Texas state lawmakers weigh privatization of state services; Texas’ recent track record with privatization gloomy

state Capitol

Even as our state government continues to exceed its wildest expectations for sales tax collection, ushering in the promise of new spending, there are still some starry-eyed dreamers trying to save a buck by taking state services private.

Some of them are members of the House State Affairs and Government Efficiency & Reform committees who met jointly on Wednesday, the Lubbock Avalanche-Journal says.

Fortunately, others on the committees and experts were there to tamp down the enthusiasm for efficiency and reform from the outside.

And with good reason. As the Wall Street Journal recently pointed out, public-private partnerships are a budget gimmick promoted by Democrats like Chicago Mayor Rahm Emanuel, Los Angeles Mayor Antonio Villaraigosa and Newark Mayor Cory Booker in places where government has run out of revenue sources.

In places like Republican-controlled Texas, where bumper sales tax reports are a monthly event, the recent track record of privatizing state services has been dismal.

Earlier this year the state and IBM finally walked away taking heavy losses from an $863 million contract that utterly failed to modernize data services for more than two dozen government agencies.

Three years earlier, the state and Accenture divorced after a nearly $900 million contract to provide Medicaid and food stamp services that was to have saved the state $646 million brought instead nothing but misery to both parties.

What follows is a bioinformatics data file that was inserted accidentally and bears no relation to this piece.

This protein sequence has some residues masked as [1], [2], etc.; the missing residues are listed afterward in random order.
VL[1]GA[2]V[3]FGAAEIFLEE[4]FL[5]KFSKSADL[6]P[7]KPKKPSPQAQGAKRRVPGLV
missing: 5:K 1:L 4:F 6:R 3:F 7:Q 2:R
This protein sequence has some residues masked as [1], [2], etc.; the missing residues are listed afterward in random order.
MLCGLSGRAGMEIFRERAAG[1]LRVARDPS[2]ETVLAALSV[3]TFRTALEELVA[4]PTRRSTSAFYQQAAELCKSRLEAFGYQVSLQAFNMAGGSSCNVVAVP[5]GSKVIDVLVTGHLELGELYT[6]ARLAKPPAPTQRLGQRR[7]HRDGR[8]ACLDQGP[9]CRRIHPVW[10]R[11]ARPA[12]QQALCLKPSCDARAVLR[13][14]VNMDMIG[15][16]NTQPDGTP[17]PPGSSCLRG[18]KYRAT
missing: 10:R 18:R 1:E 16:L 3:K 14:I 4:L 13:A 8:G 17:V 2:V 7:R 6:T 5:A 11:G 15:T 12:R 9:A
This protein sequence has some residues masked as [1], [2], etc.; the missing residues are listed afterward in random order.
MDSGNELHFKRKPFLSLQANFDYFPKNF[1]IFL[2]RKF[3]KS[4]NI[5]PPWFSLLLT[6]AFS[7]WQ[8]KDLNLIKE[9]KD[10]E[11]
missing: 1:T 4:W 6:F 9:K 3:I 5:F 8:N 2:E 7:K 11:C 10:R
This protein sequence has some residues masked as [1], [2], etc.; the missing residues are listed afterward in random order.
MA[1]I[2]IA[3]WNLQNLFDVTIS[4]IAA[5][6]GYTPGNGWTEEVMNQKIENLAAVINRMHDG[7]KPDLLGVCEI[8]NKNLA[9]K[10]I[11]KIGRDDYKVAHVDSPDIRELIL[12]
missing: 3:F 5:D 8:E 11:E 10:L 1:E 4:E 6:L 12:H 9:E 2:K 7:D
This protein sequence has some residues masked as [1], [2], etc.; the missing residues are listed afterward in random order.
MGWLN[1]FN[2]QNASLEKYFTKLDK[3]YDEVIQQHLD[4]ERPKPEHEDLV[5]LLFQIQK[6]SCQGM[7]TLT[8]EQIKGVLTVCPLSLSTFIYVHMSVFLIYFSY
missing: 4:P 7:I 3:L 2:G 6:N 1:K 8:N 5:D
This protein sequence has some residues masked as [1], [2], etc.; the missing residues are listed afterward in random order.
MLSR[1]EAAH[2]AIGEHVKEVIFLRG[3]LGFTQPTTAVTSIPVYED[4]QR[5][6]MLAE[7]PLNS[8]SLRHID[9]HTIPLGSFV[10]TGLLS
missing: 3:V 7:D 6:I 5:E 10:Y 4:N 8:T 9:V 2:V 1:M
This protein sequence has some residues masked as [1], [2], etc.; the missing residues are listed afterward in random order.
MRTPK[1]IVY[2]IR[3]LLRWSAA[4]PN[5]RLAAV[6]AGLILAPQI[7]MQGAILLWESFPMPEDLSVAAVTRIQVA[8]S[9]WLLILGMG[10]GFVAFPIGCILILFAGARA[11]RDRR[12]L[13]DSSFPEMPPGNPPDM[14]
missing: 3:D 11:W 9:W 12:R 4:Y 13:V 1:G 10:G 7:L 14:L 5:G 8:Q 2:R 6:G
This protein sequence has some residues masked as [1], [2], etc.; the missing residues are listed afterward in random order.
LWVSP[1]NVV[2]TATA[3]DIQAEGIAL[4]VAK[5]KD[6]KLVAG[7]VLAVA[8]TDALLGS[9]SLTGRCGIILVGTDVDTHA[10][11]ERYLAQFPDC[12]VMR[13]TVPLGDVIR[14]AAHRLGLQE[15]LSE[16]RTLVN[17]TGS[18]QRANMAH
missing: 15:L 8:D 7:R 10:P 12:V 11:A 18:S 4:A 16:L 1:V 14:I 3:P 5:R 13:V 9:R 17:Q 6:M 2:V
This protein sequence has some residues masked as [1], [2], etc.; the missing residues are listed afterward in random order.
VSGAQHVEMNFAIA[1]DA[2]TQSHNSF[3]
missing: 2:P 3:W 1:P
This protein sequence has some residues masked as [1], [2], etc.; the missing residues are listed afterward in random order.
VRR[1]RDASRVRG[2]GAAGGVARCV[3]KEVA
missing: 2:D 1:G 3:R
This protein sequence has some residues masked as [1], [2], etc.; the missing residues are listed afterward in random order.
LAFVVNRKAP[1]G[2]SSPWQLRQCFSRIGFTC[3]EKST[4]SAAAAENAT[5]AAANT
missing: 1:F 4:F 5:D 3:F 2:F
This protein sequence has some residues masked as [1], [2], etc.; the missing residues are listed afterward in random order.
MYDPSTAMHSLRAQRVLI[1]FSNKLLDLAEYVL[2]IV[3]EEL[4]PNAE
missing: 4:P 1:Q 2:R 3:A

Tough to figure out just why the partnerships didn’t work out. IBM, the company that practically invented the computer industry. Accenture, one of the most successful technology services companies in the world. And the state of Texas, which brought us the stimulus weatherization program and driver’s license renewal centers.

Still, some like Talmadge Heflin, the former Houston lawmaker now with the conservative Texas Public Policy Foundation, say the state should consider giving private enterprise another chance.

“I think the government needs to be more entrepreneurial,” Rep. Jose Menendez, vice-chairman of State Affairs, said toward the end of the hearing.

That shouldn’t come as a surprise. Menendez is a Democrat.

Contact Mark Lisheron at 512-299-2318 or mark@texaswatchdog.org or on Twitter at @marktxwatchdog.

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Photo of Texas state Capitol by flickr user chascar, used via a Creative Commons license.